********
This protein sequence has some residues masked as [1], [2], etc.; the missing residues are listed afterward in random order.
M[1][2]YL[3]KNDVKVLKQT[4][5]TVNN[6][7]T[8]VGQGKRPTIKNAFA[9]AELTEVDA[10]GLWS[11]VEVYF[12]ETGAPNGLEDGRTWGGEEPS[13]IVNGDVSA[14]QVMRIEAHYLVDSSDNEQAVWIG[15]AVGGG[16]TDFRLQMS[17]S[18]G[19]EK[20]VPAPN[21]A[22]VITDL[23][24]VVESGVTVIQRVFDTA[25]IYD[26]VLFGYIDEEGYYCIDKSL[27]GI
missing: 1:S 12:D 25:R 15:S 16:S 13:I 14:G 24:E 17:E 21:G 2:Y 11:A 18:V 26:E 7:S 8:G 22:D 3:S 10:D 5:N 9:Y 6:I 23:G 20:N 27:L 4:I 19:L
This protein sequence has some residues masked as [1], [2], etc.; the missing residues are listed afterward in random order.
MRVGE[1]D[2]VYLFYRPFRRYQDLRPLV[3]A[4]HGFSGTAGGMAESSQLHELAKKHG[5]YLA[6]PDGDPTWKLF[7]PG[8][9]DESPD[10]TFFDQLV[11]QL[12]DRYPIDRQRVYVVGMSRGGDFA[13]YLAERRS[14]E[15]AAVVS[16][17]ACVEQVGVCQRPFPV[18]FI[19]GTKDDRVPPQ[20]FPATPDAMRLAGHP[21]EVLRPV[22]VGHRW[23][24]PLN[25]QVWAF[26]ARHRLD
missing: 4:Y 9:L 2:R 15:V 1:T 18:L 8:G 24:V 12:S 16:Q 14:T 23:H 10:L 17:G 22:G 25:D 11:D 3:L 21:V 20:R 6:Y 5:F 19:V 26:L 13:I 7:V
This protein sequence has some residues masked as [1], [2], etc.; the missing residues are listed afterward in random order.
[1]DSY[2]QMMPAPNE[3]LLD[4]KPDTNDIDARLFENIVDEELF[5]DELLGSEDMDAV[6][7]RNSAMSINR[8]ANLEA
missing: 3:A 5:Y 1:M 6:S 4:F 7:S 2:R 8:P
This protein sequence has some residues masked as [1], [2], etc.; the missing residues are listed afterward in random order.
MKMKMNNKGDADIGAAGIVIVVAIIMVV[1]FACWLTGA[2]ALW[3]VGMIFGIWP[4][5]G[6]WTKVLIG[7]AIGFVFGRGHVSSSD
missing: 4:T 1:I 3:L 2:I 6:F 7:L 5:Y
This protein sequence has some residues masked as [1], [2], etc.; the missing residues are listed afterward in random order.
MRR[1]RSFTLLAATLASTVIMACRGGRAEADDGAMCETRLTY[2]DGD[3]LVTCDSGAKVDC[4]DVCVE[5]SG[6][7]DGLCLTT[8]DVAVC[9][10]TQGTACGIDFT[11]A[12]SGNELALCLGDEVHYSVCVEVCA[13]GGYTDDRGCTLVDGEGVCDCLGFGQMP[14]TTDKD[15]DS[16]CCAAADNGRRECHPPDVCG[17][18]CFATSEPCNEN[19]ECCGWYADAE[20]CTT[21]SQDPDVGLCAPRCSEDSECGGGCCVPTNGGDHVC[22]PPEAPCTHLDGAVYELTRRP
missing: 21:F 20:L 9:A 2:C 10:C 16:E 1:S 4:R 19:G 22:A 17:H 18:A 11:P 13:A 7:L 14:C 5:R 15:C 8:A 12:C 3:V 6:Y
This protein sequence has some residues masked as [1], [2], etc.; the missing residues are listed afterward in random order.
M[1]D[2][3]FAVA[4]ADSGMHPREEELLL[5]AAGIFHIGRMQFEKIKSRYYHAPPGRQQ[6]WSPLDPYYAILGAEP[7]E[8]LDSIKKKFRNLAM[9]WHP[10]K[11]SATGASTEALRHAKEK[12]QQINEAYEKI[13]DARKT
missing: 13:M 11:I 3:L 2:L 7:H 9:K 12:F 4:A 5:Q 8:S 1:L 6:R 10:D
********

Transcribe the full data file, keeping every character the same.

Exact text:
This protein sequence has some residues masked as [1], [2], etc.; the missing residues are listed afterward in random order.
M[1][2]YL[3]KNDVKVLKQT[4][5]TVNN[6][7]T[8]VGQGKRPTIKNAFA[9]AELTEVDA[10]GLWS[11]VEVYF[12]ETGAPNGLEDGRTWGGEEPS[13]IVNGDVSA[14]QVMRIEAHYLVDSSDNEQAVWIG[15]AVGGG[16]TDFRLQMS[17]S[18]G[19]EK[20]VPAPN[21]A[22]VITDL[23][24]VVESGVTVIQRVFDTA[25]IYD[26]VLFGYIDEEGYYCIDKSL[27]GI
missing: 1:S 12:D 25:R 15:S 16:S 13:I 14:G 24:E 17:E 21:G 2:Y 11:A 18:V 26:E 7:S 8:G 22:D 3:S 10:D 5:N 9:Y 6:I 23:G 20:N 27:L 4:I 19:L
This protein sequence has some residues masked as [1], [2], etc.; the missing residues are listed afterward in random order.
MRVGE[1]D[2]VYLFYRPFRRYQDLRPLV[3]A[4]HGFSGTAGGMAESSQLHELAKKHG[5]YLA[6]PDGDPTWKLF[7]PG[8][9]DESPD[10]TFFDQLV[11]QL[12]DRYPIDRQRVYVVGMSRGGDFA[13]YLAERRS[14]E[15]AAVVS[16][17]ACVEQVGVCQRPFPV[18]FI[19]GTKDDRVPPQ[20]FPATPDAMRLAGHP[21]EVLRPV[22]VGHRW[23][24]PLN[25]QVWAF[26]ARHRLD
missing: 4:Y 9:L 2:R 15:V 1:T 18:L 8:G 24:V 12:S 16:Q 14:T 23:H 10:L 17:G 22:G 25:D 11:D 3:L 21:V 20:R 6:Y 5:F 19:V 26:L 13:I 7:V
This protein sequence has some residues masked as [1], [2], etc.; the missing residues are listed afterward in random order.
[1]DSY[2]QMMPAPNE[3]LLD[4]KPDTNDIDARLFENIVDEELF[5]DELLGSEDMDAV[6][7]RNSAMSINR[8]ANLEA
missing: 3:A 5:Y 1:M 6:S 4:F 7:S 2:R 8:P
This protein sequence has some residues masked as [1], [2], etc.; the missing residues are listed afterward in random order.
MKMKMNNKGDADIGAAGIVIVVAIIMVV[1]FACWLTGA[2]ALW[3]VGMIFGIWP[4][5]G[6]WTKVLIG[7]AIGFVFGRGHVSSSD
missing: 4:T 1:I 3:L 2:I 6:F 7:L 5:Y
This protein sequence has some residues masked as [1], [2], etc.; the missing residues are listed afterward in random order.
MRR[1]RSFTLLAATLASTVIMACRGGRAEADDGAMCETRLTY[2]DGD[3]LVTCDSGAKVDC[4]DVCVE[5]SG[6][7]DGLCLTT[8]DVAVC[9][10]TQGTACGIDFT[11]A[12]SGNELALCLGDEVHYSVCVEVCA[13]GGYTDDRGCTLVDGEGVCDCLGFGQMP[14]TTDKD[15]DS[16]CCAAADNGRRECHPPDVCG[17][18]CFATSEPCNEN[19]ECCGWYADAE[20]CTT[21]SQDPDVGLCAPRCSEDSECGGGCCVPTNGGDHVC[22]PPEAPCTHLDGAVYELTRRP
missing: 21:F 20:L 9:A 2:C 10:C 16:E 1:S 4:R 19:G 22:A 17:H 18:A 11:P 13:A 7:L 14:C 5:R 15:C 8:A 12:C 3:V 6:Y
This protein sequence has some residues masked as [1], [2], etc.; the missing residues are listed afterward in random order.
M[1]D[2][3]FAVA[4]ADSGMHPREEELLL[5]AAGIFHIGRMQFEKIKSRYYHAPPGRQQ[6]WSPLDPYYAILGAEP[7]E[8]LDSIKKKFRNLAM[9]WHP[10]K[11]SATGASTEALRHAKEK[12]QQINEAYEKI[13]DARKT
missing: 13:M 11:I 3:L 2:L 7:H 9:K 12:F 4:A 5:Q 8:S 1:L 6:R 10:D